To inhabit a virtual reality, to really feel like you're there, you need to be able to look down and see your own hands moving. It's the first thing you look for when you first strap an Oculus Rift DK2 to your face and it's the first comment you make to your friends when you take the VR headset off.
Essential reading: The Wareable Watchlist - 50 gamechangers for 2015
That's why Oculus just bought Nimble VR, the company behind the successful Kickstarter project Nimble Sense, the $99 gesture control depth sensor designed to work with VR headsets. It uses an IR laser and an IR camera and has a 110 degree field of view.
The idea isn't new. So far, we've seen hackers stick Leap Motion controllers to the front of the VR headset and there's even a Leap Motion 3D Jam competition in progress right now with lots of Oculus-optimised games competing for $75,000 in prize money. But Leap Motion was designed as a desktop controller and either Oculus preferred Nimble VR's technology or Leap didn't want to make a deal.
It seems Oculus is trying to perfect its first consumer Rift to the point where the experience won't put people off VR and head mounted displays. Hiring all this talent makes sense - the Nimble VR team have been working on Nimble Sense since 2012 and have experience at Pixar and Industrial Light & Magic.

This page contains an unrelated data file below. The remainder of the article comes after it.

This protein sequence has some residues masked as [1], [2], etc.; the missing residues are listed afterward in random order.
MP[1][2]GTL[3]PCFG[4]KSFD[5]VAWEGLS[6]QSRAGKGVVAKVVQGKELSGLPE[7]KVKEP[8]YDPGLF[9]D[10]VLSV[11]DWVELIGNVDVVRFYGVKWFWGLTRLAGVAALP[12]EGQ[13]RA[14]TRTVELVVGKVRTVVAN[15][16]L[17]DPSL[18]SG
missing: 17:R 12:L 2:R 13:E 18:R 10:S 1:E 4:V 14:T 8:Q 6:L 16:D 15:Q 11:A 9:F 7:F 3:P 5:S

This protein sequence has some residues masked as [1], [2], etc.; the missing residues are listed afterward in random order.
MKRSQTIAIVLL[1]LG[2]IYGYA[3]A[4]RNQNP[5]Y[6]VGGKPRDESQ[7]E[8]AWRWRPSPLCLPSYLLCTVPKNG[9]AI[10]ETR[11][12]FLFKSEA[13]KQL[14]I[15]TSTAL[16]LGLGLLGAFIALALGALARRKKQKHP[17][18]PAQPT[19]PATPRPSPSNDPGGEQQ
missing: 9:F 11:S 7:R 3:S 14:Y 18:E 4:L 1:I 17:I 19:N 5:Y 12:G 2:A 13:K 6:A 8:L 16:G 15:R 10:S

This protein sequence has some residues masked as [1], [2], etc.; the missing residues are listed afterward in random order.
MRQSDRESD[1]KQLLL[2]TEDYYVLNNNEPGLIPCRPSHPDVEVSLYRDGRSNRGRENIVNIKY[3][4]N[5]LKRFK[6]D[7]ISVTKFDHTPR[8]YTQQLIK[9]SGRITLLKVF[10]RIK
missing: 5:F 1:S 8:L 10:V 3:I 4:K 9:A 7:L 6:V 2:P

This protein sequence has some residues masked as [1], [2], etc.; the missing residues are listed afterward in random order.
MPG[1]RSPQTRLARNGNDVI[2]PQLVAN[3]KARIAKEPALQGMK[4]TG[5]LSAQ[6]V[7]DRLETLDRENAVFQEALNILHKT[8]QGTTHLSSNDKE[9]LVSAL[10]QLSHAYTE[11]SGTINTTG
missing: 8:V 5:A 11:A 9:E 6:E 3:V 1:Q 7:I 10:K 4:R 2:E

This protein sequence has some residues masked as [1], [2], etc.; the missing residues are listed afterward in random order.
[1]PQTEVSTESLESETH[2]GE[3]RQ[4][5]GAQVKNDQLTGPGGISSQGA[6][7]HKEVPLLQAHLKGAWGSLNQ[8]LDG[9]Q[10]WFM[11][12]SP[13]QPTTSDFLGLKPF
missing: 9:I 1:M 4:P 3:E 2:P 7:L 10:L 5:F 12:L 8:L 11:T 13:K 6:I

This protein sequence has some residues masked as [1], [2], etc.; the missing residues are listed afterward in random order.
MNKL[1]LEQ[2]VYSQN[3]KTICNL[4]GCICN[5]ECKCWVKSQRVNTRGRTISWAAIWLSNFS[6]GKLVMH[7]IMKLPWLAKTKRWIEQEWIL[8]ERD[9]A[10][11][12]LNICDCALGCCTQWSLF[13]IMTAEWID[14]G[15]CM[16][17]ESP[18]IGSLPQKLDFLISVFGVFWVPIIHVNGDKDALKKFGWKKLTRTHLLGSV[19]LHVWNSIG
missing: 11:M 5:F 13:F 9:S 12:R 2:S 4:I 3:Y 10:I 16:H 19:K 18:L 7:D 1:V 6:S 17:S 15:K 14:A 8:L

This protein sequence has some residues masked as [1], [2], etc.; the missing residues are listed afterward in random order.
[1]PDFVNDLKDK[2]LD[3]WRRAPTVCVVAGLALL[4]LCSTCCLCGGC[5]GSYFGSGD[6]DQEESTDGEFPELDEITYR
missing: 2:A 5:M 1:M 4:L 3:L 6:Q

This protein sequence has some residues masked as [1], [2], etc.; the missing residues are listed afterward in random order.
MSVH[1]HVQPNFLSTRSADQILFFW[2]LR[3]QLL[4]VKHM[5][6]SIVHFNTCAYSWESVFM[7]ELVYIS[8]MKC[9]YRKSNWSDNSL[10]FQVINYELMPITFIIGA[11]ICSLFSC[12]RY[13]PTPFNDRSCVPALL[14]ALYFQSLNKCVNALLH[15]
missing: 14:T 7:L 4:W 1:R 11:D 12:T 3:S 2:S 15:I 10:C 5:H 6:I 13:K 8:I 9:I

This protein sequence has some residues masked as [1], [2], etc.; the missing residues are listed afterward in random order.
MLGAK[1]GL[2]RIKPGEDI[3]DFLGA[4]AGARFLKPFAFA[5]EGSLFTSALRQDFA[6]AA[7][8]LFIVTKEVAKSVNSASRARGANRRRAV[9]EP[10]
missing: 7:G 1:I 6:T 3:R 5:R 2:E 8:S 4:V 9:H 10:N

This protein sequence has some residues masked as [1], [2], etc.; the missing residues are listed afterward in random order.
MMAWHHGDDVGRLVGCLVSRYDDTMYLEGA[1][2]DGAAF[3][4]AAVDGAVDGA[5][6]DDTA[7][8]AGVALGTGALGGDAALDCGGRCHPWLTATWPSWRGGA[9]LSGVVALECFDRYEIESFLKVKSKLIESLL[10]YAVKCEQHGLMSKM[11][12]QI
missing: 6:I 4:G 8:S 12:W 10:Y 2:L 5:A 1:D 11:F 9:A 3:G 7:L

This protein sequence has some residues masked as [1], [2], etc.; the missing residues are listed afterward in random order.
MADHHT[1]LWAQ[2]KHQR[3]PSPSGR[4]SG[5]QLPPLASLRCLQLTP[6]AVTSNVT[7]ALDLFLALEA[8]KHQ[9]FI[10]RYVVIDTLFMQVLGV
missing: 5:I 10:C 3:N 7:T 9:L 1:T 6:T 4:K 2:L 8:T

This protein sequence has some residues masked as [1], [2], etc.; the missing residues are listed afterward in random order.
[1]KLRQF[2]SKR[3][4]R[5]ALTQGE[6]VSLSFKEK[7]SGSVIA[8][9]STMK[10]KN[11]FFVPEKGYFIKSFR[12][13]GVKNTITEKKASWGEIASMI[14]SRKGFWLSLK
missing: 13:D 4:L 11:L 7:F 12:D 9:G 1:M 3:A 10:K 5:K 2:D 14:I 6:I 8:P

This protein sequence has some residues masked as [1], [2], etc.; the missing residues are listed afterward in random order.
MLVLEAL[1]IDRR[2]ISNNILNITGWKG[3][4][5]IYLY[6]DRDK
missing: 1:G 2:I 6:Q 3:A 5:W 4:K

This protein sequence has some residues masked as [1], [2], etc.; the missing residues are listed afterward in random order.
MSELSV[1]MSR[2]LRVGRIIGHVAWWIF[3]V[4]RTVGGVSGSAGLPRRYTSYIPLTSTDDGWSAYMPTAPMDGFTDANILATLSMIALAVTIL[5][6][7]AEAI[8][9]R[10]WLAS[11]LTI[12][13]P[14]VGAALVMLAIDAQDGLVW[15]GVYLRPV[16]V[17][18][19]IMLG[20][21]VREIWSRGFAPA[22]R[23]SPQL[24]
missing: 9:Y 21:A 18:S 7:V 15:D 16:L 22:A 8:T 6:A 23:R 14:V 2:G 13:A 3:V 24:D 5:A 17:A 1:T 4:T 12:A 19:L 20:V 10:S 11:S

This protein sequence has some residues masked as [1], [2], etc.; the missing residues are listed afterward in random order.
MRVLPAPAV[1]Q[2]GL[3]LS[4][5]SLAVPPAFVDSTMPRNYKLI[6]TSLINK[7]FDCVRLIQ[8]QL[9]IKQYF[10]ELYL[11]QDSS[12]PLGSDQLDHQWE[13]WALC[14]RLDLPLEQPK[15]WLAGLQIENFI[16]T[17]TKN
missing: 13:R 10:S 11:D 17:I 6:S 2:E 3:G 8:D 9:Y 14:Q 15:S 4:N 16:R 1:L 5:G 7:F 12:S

The Kickstarter project had already doubled its $62,500 target thanks to over 1000 backers but it has now been cancelled. The device was initially going to ship in June 2015 which makes it unclear whether this deal will speed up or slow down a consumer Oculus Rift release.
What is clear is the potential for this technology. The initial demos show users reaching out and grabbing virtual objects and controlling virtual UIs. In Nimble's stretch budget, they mention the possibility of a long-range camera (to 150cm away rather than the default 70cm) and customisable frame rate and shutter speed controls.
In a blog post onNimble VR's website, the three founders Rob, Chris and Kenrick said: "We'll be joining forces with Oculus, a team that is creating an entirely new platform and industry.
"Our work started off with colour gloves, evolved into markerless tracking with multiple Kinect cameras and eventually led to the development of our own tiny 3D camera, the Nimble Sense, that could be mounted on an Oculus Rift. We're excited to continue to push at the boundaries of input and user experience in VR."
Oculus actually went on a bit of a spending spree acquiring not just Nimble VR but 3D modelling company 13th Lab too. It's also just hired motion capture expert Chris Briegler. As predicted, 2015 is gearing up to be a very special year for VR indeed.